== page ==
Maintaining PC hardware helps organizations to prepare for and mitigate hardware issues before end of life is reached. Regular maintenance can help identify and fix potential hardware issues before they become significant problems that might tank a whole device. This might include cleaning out dust and debris from fans and vents, updating drivers and firmware and running diagnostic tests to check for issues with the hard drive, memory or other components. Users should regularly back up data to avoid data loss in the event of hardware failure.
Upgrading hardware components is an option to extend the lifecycle of a computer. More RAM, a new hard drive or other hardware components can improve performance and extend PC life. If a hardware component, such as a hard drive or power supply, is failing, IT can replace it before it causes damage to other components. It is important to weigh the cost of upgrades compared to replacing the PC in this decision.
High temperatures can also cause hardware components to fail. Monitoring a PC's temperature using software tools or physical temperature sensors can help prevent overheating and damage to machine parts. IT administrators can monitor performance metrics such as CPU, memory and disk usage to identify when a PC struggles to meet user demands.
Antivirus software can help protect PCs from malware and viruses that cause hardware issues. With this software in place, IT administrators can support users to mitigate hardware issues with older PCs, helping to extend their useful life and avoid costly downtime or data loss.
How to dispose of PC hardware at end of life
IT departments can sustainably dispose of PCs in several ways when they are no longer viable or useful.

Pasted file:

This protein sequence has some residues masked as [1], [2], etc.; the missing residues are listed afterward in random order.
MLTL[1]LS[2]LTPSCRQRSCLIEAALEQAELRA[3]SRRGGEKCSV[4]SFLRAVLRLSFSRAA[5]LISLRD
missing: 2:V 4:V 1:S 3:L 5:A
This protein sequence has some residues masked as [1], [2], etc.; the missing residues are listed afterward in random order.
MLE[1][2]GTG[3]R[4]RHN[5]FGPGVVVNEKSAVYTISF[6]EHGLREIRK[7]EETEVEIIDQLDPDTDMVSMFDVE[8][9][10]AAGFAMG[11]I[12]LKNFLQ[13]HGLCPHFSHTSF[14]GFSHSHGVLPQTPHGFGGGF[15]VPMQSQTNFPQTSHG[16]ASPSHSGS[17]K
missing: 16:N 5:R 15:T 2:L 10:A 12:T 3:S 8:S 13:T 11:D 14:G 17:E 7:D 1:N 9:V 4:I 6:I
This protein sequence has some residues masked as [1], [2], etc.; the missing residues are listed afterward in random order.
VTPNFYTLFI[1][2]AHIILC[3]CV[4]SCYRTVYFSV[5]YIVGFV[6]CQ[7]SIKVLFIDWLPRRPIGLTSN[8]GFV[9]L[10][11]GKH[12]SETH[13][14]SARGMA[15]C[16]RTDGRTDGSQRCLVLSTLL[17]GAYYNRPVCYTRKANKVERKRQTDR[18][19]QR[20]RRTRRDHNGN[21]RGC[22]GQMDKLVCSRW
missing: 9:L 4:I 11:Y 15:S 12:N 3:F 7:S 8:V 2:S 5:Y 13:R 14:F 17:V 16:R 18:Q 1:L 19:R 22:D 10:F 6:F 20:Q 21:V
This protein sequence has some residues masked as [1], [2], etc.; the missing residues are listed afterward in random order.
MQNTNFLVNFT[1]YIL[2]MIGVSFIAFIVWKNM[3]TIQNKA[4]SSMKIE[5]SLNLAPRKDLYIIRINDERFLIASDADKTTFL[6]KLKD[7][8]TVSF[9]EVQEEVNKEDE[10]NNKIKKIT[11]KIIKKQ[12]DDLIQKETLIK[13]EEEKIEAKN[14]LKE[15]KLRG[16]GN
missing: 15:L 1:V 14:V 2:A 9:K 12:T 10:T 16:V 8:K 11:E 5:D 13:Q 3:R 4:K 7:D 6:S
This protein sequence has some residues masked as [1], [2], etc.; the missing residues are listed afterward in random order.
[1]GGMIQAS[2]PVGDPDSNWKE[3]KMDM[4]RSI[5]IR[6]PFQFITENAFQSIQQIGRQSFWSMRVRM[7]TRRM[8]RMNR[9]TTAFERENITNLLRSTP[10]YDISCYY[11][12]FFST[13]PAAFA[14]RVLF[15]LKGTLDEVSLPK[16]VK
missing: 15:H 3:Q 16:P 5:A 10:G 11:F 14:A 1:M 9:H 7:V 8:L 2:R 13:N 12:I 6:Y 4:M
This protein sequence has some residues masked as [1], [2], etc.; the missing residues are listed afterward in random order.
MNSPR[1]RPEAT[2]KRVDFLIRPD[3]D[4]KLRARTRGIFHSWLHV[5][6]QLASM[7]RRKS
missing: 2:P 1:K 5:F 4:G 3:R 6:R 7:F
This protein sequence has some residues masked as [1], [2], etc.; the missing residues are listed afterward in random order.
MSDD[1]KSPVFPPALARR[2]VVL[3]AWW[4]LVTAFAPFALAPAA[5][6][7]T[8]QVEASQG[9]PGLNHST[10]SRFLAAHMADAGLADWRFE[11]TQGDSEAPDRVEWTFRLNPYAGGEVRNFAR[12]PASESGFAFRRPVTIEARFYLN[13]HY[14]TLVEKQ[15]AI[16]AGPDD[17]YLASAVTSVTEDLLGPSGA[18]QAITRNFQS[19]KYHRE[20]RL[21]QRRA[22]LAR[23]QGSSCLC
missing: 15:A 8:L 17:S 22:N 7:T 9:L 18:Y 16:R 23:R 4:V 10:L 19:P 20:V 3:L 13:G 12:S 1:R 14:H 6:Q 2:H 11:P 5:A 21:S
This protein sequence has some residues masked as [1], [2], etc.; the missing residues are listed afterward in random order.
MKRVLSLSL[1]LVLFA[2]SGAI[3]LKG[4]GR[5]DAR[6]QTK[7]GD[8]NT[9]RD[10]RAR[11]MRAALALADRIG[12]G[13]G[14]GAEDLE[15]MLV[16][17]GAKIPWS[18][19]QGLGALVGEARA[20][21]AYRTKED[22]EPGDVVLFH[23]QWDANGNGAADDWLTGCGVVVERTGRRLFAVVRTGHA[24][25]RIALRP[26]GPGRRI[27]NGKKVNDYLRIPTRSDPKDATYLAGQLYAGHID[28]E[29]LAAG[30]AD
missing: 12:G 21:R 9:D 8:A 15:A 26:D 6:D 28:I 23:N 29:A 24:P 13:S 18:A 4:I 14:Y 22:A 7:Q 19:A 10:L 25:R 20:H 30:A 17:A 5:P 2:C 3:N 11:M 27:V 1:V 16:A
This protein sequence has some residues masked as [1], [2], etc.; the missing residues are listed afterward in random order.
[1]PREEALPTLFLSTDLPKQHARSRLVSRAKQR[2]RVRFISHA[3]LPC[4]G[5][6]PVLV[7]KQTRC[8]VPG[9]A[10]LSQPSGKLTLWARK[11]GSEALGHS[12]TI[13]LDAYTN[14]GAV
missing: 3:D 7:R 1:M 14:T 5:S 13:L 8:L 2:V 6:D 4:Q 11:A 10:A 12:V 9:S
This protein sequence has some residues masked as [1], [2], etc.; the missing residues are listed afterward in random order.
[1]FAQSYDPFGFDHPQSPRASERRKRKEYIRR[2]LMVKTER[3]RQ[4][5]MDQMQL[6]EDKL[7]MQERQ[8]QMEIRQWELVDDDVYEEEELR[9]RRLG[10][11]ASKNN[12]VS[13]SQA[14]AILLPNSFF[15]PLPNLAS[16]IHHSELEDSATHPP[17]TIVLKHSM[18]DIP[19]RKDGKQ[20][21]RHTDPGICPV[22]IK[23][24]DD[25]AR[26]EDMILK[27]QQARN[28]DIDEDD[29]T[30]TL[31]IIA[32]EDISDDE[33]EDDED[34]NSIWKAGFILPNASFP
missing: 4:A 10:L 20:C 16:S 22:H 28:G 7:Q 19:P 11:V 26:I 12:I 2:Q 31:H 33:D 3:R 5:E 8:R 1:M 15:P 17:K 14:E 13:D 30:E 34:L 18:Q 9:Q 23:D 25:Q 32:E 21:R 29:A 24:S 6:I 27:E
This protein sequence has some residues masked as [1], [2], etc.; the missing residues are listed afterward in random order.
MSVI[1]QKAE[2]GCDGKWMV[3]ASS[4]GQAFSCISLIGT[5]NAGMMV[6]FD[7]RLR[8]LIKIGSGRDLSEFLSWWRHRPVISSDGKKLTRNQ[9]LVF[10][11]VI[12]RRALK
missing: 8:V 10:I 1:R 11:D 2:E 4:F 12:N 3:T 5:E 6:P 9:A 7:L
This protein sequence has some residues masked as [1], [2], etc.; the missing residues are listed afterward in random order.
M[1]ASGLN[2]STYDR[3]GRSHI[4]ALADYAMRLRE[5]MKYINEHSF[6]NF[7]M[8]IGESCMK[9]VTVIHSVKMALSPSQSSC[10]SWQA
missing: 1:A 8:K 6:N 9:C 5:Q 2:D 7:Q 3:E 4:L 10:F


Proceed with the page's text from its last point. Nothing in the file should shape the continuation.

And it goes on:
If the old PC hardware is no longer functional, organizations can recycle it. Many electronics retailers offer recycling programs for old electronics, including PC hardware. Organizations can also check with their local government to see if they have a recycling program for electronics. Some computer manufacturers or third-party companies even offer trade-in programs where organizations can exchange old PC hardware for a discount on a new computer.
If the old PC hardware is still functional and business policies allow it, organizations can sell it on websites like eBay or Facebook Marketplace. Second-hand selling ensures that old hardware is reused and not discarded in landfills -- at least temporarily.
Another option to consider is donation. Many nonprofit organizations, such as schools, libraries and community centers, accept older PCs to provide technology to those with no access to it. Organizations can also donate to a refurbishing center that specializes in refurbishing older PCs to extend their useful life. These organizations might repair, upgrade and clean the PCs before donating or selling them at a low cost to individuals or organizations in need. By donating older PCs to these programs and organizations, organizations can ensure that valuable parts of the device are reused and the PCs are disposed of responsibly, reducing their negative effect on the environment. It's important to research and choose reputable organizations and programs that prioritize responsible disposal and recycling.
Whichever method organizations choose, administrators must erase personal data from the hard drive before disposing of old PC hardware. IT admins can do this via a data-wiping tool or by physically destroying the hard drive.